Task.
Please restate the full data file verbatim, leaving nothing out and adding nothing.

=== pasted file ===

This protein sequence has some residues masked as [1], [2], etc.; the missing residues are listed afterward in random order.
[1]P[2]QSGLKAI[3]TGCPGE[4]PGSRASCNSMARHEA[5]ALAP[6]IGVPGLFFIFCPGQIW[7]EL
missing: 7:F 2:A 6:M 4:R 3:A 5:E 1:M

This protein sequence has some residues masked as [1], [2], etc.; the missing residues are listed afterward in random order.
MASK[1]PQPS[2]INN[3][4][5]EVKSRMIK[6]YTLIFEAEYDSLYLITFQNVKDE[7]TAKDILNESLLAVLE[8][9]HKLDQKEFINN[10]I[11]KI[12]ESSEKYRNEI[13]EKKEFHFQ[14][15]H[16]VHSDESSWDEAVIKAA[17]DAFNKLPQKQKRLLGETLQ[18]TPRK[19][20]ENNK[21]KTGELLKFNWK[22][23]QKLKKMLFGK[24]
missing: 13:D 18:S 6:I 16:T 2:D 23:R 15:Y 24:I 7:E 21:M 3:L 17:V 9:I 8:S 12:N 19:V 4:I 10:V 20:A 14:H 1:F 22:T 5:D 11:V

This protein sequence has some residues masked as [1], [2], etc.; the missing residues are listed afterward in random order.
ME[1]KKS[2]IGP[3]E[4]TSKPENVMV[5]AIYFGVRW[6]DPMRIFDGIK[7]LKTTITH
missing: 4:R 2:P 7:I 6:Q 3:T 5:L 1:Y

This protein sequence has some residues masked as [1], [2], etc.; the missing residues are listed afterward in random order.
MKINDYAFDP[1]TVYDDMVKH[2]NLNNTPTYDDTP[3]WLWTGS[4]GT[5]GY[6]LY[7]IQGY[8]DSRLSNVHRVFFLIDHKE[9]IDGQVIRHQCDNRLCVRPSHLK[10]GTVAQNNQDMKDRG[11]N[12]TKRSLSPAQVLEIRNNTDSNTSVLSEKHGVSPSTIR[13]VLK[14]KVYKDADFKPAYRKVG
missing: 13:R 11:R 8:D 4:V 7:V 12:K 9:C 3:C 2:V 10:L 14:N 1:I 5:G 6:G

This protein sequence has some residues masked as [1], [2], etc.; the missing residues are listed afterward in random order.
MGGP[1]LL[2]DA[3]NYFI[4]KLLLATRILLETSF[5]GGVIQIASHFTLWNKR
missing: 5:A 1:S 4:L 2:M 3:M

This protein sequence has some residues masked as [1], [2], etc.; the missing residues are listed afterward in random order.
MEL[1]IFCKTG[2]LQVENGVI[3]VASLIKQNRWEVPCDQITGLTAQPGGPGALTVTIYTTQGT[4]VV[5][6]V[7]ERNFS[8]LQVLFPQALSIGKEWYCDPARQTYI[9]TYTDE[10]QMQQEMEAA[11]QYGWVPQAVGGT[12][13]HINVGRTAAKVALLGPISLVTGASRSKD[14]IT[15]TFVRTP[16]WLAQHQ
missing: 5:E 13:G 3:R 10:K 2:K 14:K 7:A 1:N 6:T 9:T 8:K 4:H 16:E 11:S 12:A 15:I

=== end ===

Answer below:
This protein sequence has some residues masked as [1], [2], etc.; the missing residues are listed afterward in random order.
[1]P[2]QSGLKAI[3]TGCPGE[4]PGSRASCNSMARHEA[5]ALAP[6]IGVPGLFFIFCPGQIW[7]EL
missing: 7:F 2:A 6:M 4:R 3:A 5:E 1:M

This protein sequence has some residues masked as [1], [2], etc.; the missing residues are listed afterward in random order.
MASK[1]PQPS[2]INN[3][4][5]EVKSRMIK[6]YTLIFEAEYDSLYLITFQNVKDE[7]TAKDILNESLLAVLE[8][9]HKLDQKEFINN[10]I[11]KI[12]ESSEKYRNEI[13]EKKEFHFQ[14][15]H[16]VHSDESSWDEAVIKAA[17]DAFNKLPQKQKRLLGETLQ[18]TPRK[19][20]ENNK[21]KTGELLKFNWK[22][23]QKLKKMLFGK[24]
missing: 13:D 18:S 6:I 16:T 2:D 23:R 15:Y 24:I 7:E 21:M 3:L 17:V 9:I 8:S 12:N 19:V 4:I 10:V 20:A 14:H 1:F 22:T 5:D 11:V

This protein sequence has some residues masked as [1], [2], etc.; the missing residues are listed afterward in random order.
ME[1]KKS[2]IGP[3]E[4]TSKPENVMV[5]AIYFGVRW[6]DPMRIFDGIK[7]LKTTITH
missing: 4:R 2:P 7:I 6:Q 3:T 5:L 1:Y

This protein sequence has some residues masked as [1], [2], etc.; the missing residues are listed afterward in random order.
MKINDYAFDP[1]TVYDDMVKH[2]NLNNTPTYDDTP[3]WLWTGS[4]GT[5]GY[6]LY[7]IQGY[8]DSRLSNVHRVFFLIDHKE[9]IDGQVIRHQCDNRLCVRPSHLK[10]GTVAQNNQDMKDRG[11]N[12]TKRSLSPAQVLEIRNNTDSNTSVLSEKHGVSPSTIR[13]VLK[14]KVYKDADFKPAYRKVG
missing: 13:R 11:R 8:D 4:V 7:V 12:K 9:C 3:C 2:V 10:L 14:N 1:I 5:G 6:G

This protein sequence has some residues masked as [1], [2], etc.; the missing residues are listed afterward in random order.
MGGP[1]LL[2]DA[3]NYFI[4]KLLLATRILLETSF[5]GGVIQIASHFTLWNKR
missing: 5:A 1:S 4:L 2:M 3:M

This protein sequence has some residues masked as [1], [2], etc.; the missing residues are listed afterward in random order.
MEL[1]IFCKTG[2]LQVENGVI[3]VASLIKQNRWEVPCDQITGLTAQPGGPGALTVTIYTTQGT[4]VV[5][6]V[7]ERNFS[8]LQVLFPQALSIGKEWYCDPARQTYI[9]TYTDE[10]QMQQEMEAA[11]QYGWVPQAVGGT[12][13]HINVGRTAAKVALLGPISLVTGASRSKD[14]IT[15]TFVRTP[16]WLAQHQ
missing: 5:E 13:G 3:R 10:K 2:K 14:K 7:A 1:N 6:T 9:T 8:K 4:H 16:E 11:S 12:A 15:I